How to modify a guitar tuner so it can be used by a blind person
This build uses an Arduino Pro mini microcontroller, (all code is provided).
This project was undertaken for the charity Remap, which provides custom-made equipment for people with disabilities.
Begin with an LED electronic guitar tuner. I used a Cherub Guitar Mate (WST-550), which cost about £10 from eBay. It was a good choice for this project as it worked well and, as it uses through-hole LEDs, it was quite easy to solder to.
Use a microcontroller (Arduino) to read the LED’s then output the information as a series of tones through a headphone.
Using the tuner
When it is turned on, the tuner will play a scale to let you know it’s on.
If the tuner is set to semitone tuning mode it will play 4 low-frequency flat tones.
When a guitar string is sounded, the tuner will play the note it believes the string is playing before either playing three sharp or three flat tones, depending on whether the string is sharp or flat.
The duration of these three tones will depend on how sharp or flat the string is (long tones if the sounded string is very out of tune, short tones if it is nearly correct).
If the string is in tune, the tone associated with the string will be repeated.
A specific string can be selected by pressing the button on the back of the tuner, the tuner will cycle through the strings to be tuned. It will then only give feedback tones (as in default mode, above) once the correct string is played.
Step 1: Dismantle the guitar tuner
To dismantle the guitar tuner remove the battery and battery holder.
Undo the two screws on the back of the tuner and gently prise the two halves of the case apart (I used my fingernails).
Step 2: Make some space
In order to make some space in the guitar tuner, you’ll need to do the following:
Modify the plastic case
I used a knife, some small files and some wire cutters to clear space for the Arduino in the back of the guitar tuner.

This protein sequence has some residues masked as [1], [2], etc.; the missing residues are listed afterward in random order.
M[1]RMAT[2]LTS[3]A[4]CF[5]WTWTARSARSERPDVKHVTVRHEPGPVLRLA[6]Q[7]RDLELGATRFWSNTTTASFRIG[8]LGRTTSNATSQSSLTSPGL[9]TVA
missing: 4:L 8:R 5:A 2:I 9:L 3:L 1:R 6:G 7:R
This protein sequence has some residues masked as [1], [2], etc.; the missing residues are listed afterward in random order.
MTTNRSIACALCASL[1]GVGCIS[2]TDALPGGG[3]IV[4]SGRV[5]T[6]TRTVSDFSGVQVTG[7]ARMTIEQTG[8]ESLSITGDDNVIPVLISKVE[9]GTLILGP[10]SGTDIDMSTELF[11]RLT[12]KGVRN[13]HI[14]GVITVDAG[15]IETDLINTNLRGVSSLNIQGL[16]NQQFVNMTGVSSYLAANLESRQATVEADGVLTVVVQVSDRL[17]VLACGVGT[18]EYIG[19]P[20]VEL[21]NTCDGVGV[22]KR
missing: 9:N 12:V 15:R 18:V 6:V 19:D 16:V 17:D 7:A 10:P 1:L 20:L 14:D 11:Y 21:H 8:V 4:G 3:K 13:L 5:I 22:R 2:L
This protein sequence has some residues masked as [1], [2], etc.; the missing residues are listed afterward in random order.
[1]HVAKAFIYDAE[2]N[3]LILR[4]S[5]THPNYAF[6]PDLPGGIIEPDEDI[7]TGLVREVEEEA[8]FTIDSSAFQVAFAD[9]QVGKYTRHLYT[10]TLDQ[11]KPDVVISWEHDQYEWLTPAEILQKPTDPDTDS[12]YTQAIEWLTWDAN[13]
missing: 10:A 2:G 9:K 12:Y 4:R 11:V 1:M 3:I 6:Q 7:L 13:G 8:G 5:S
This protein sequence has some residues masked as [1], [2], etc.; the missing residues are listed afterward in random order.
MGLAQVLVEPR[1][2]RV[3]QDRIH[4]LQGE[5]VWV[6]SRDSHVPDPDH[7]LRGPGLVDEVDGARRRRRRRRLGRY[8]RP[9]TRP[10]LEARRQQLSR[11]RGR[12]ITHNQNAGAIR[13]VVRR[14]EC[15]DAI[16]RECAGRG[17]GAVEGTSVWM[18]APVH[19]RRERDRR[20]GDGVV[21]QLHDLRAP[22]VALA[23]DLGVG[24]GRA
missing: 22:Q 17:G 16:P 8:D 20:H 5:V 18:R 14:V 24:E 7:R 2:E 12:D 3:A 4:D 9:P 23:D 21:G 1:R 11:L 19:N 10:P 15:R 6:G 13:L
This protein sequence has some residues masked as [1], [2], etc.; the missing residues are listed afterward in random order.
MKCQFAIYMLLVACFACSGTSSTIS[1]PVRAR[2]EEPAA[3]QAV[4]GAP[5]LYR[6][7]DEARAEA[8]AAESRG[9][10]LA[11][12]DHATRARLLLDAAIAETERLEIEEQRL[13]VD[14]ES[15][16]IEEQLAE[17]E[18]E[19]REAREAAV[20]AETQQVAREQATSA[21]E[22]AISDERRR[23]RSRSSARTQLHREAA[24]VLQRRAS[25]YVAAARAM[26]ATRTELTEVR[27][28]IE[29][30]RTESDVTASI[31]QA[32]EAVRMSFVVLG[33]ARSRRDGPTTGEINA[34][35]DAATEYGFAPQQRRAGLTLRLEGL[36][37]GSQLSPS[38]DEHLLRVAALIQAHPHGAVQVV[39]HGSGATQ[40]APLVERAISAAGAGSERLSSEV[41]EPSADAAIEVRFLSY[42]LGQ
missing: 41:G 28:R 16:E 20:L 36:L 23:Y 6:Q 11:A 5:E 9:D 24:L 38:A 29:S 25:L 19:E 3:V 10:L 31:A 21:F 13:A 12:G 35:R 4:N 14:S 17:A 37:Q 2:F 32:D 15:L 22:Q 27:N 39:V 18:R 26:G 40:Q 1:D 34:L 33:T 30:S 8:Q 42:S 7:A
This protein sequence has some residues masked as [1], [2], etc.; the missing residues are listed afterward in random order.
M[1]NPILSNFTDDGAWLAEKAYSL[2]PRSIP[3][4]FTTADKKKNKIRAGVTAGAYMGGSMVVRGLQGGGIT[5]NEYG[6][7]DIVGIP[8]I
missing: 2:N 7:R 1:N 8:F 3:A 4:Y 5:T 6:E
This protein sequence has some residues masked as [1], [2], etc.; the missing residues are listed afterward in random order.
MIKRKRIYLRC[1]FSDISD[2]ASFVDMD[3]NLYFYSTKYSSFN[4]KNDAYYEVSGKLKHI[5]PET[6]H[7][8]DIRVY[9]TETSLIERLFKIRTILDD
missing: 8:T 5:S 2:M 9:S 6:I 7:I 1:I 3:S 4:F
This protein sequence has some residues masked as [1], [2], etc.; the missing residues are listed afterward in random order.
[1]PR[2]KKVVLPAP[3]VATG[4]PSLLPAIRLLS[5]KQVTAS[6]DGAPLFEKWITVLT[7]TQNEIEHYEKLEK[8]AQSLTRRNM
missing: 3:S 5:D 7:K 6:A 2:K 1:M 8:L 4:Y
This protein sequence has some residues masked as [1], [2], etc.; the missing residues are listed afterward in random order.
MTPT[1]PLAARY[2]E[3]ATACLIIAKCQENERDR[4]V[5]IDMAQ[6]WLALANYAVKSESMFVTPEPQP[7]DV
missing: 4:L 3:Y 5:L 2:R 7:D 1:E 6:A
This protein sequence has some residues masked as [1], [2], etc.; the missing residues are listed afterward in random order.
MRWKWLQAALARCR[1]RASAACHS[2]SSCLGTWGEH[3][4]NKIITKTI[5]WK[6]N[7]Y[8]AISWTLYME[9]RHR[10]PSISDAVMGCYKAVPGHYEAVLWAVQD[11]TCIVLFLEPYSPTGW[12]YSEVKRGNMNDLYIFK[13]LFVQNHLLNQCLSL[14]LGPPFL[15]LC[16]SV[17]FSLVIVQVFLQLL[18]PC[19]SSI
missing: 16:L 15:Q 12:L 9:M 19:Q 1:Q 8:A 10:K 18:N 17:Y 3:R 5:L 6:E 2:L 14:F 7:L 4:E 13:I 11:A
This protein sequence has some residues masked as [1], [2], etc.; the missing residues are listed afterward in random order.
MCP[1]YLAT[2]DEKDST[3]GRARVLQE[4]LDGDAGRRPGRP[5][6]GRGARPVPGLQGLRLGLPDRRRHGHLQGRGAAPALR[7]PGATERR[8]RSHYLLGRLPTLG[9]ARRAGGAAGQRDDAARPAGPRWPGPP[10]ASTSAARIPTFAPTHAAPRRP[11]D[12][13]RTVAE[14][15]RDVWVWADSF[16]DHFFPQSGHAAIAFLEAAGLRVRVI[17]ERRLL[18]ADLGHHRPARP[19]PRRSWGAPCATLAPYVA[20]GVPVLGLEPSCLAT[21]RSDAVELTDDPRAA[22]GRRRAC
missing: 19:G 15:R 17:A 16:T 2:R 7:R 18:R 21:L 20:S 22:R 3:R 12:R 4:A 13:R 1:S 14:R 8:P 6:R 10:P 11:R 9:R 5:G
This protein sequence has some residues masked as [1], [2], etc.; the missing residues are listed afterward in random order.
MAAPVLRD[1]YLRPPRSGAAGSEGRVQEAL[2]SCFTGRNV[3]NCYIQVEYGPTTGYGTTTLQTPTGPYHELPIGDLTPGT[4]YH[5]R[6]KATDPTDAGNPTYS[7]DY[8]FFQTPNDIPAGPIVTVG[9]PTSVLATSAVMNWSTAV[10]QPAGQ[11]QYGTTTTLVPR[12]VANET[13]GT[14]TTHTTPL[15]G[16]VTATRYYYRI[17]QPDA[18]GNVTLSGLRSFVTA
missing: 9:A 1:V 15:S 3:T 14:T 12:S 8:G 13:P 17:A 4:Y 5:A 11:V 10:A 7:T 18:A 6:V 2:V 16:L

One of the screw holes in the case will need to be removed, as well as some of the plastic that holds the battery in place.
Modify the circuit board
Remove the black foam battery pad and de-solder the battery contacts. Some of the through-hole components may have wires sticking quite far out of the back of the board, so tidy them up and clip them down to make as much space as possible.
Step 3: The circuit
In order to use slightly fewer Arduino input pins, some of the very high and very low tuner signals were combined with diodes.
See the picture for how to construct the circuit…
The other additional components (headphone, button etc.) will be discussed in step 5.
Step 4: Add the Arduino
Solder the arduino to the back of the guitar tuner circuit
To insulate the Arduino from the guitar tuner circuit, I used a piece of plastic from some packaging and held it in place with a sticky foam pad.
This build uses up most of the Arduino IO pins (even the analogue inputs have to be used as digital inputs).
I found that fairly thick enamel copper wire was the easiest to use for this job; its insulation can be melted off using a soldering iron. However, it’s best to use plenty of fresh solder. Starting from the open (cut) end of the wire also seems to help.
Step 5: Add the backpack
Some of the components won’t fit inside the tuner casing. So I put the battery, button, power-smoothing capacitor and headphone on the back of the tuner.
I made the backpack arrangement detachable from the main circuit so that I would still be able to open the tuner for re-programming if required.
A resistor has been put in series with the headphone; it can’t be seen on these pictures as it is surface mounted and located under the circuit board. Use the highest value resistor you can that will still give loud enough tones.
Using a large-value resistor and a big power capacitor helps prevent the output tones from interfering with the tuner; if this happens, it can cause it to interfere with itself and go a bit mad.
I used a 470uF 16V capacitor and a 470Ohm resistor. However, you may need to experiment in order to find what works for you.
If the capacitor remains permanently charged (that is, if it is in the circuit before the power switch) it may be bad for battery life as it will have a leakage current.
For more detail: Guitar Tuner for the Blind (using an Arduino)